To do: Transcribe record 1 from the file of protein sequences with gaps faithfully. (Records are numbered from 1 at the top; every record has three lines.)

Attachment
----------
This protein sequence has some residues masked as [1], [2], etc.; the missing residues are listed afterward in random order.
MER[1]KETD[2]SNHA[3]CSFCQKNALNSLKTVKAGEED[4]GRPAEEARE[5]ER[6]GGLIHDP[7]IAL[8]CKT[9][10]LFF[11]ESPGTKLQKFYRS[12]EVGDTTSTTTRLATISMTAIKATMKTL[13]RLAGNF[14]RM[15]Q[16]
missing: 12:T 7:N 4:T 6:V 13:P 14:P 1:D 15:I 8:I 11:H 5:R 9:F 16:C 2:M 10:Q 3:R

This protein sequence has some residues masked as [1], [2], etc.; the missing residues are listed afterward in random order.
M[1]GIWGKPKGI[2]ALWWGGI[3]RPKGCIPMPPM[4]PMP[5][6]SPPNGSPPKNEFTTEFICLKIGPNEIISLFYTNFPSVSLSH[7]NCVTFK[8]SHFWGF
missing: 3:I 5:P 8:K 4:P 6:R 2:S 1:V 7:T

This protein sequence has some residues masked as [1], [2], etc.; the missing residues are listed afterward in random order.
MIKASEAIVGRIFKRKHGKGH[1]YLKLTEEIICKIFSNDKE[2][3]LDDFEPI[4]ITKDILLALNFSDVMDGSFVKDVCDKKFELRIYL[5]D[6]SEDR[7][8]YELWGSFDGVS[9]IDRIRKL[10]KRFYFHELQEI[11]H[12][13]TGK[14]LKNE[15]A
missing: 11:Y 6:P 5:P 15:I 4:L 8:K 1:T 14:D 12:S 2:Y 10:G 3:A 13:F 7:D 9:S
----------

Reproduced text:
This protein sequence has some residues masked as [1], [2], etc.; the missing residues are listed afterward in random order.
MER[1]KETD[2]SNHA[3]CSFCQKNALNSLKTVKAGEED[4]GRPAEEARE[5]ER[6]GGLIHDP[7]IAL[8]CKT[9][10]LFF[11]ESPGTKLQKFYRS[12]EVGDTTSTTTRLATISMTAIKATMKTL[13]RLAGNF[14]RM[15]Q[16]
missing: 12:T 7:N 4:T 6:V 13:P 14:P 1:D 15:I 8:I 11:H 5:R 9:F 16:C 2:M 10:Q 3:R